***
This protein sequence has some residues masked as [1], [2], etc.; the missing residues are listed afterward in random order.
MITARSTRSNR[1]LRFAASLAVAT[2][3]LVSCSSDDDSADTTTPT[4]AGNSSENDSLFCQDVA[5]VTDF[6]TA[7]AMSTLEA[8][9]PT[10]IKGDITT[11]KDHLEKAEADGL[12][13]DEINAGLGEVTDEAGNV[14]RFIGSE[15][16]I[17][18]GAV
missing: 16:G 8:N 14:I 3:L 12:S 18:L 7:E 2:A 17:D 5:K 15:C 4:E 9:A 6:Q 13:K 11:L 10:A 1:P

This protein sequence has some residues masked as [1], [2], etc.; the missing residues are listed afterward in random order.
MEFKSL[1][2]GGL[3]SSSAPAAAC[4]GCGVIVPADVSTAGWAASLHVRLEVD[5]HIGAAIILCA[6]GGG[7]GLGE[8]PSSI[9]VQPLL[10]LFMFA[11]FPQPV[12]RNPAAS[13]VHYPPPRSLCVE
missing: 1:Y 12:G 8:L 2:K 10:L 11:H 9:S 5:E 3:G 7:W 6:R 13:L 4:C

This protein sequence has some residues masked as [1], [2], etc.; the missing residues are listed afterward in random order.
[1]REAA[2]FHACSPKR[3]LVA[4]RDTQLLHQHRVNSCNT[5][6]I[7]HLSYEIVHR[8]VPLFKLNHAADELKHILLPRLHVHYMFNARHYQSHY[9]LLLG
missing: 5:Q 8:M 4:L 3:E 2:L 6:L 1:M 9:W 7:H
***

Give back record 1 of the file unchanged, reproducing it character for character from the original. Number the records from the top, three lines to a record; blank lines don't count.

This protein sequence has some residues masked as [1], [2], etc.; the missing residues are listed afterward in random order.
MITARSTRSNR[1]LRFAASLAVAT[2][3]LVSCSSDDDSADTTTPT[4]AGNSSENDSLFCQDVA[5]VTDF[6]TA[7]AMSTLEA[8][9]PT[10]IKGDITT[11]KDHLEKAEADGL[12][13]DEINAGLGEVTDEAGNV[14]RFIGSE[15][16]I[17][18]GAV
missing: 16:G 8:N 14:I 3:L 12:S 18:L 7:E 2:A 17:D 5:K 15:C 4:E 9:A 6:Q 13:K 11:L 10:A 1:P